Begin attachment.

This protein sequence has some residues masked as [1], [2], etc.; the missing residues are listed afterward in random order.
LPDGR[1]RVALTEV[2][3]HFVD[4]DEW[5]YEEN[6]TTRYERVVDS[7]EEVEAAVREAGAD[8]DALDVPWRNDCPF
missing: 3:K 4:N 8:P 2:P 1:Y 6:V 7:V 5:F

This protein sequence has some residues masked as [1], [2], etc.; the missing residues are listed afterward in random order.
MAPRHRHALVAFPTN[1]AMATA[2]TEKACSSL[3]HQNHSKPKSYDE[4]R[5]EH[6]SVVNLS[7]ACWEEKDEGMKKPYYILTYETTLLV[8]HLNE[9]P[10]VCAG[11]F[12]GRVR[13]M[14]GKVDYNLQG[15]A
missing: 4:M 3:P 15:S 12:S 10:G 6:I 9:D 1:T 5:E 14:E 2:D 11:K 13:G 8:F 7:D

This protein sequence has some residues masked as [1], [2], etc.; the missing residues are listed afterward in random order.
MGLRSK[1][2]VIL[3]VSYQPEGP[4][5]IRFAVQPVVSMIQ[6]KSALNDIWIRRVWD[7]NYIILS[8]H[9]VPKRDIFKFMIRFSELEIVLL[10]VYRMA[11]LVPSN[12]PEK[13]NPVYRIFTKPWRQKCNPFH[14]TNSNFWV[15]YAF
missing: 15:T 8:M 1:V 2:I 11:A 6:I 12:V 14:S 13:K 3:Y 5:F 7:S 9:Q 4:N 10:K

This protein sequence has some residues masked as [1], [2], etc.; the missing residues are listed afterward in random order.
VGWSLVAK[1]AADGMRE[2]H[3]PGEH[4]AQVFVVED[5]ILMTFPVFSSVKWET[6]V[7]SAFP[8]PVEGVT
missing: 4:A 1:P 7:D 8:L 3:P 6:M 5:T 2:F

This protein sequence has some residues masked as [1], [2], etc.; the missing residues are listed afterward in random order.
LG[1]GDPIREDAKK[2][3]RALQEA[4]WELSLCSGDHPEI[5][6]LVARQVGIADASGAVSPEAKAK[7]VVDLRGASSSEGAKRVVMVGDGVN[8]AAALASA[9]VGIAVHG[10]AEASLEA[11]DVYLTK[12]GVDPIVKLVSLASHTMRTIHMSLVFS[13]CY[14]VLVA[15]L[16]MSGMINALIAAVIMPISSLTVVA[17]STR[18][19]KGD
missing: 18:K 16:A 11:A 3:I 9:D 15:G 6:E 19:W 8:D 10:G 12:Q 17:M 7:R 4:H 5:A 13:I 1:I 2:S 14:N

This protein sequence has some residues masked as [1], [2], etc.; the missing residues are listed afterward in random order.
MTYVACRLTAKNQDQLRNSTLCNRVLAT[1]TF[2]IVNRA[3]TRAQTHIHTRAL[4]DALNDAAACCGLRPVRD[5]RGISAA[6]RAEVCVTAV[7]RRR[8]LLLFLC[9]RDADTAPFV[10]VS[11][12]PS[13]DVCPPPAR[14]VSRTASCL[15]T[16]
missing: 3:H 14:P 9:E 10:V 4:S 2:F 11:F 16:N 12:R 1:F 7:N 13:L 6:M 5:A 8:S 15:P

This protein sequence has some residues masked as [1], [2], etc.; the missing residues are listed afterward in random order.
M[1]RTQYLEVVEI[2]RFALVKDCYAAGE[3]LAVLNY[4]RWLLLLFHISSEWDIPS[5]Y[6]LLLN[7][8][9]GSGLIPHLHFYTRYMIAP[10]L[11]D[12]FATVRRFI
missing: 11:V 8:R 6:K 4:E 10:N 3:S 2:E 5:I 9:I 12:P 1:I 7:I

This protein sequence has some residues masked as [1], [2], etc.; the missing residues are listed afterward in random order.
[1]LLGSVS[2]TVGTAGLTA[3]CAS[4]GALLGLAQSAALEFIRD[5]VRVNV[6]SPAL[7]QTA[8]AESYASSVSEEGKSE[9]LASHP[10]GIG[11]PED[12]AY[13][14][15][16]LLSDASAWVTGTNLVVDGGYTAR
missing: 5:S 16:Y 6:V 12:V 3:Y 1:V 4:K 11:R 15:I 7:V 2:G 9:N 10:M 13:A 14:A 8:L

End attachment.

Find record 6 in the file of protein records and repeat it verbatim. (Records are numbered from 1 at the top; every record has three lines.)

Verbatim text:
This protein sequence has some residues masked as [1], [2], etc.; the missing residues are listed afterward in random order.
MTYVACRLTAKNQDQLRNSTLCNRVLAT[1]TF[2]IVNRA[3]TRAQTHIHTRAL[4]DALNDAAACCGLRPVRD[5]RGISAA[6]RAEVCVTAV[7]RRR[8]LLLFLC[9]RDADTAPFV[10]VS[11][12]PS[13]DVCPPPAR[14]VSRTASCL[15]T[16]
missing: 3:H 14:P 9:E 10:V 4:S 2:F 11:F 16:N 12:R 1:F 7:N 13:L 6:M 5:A 8:S 15:P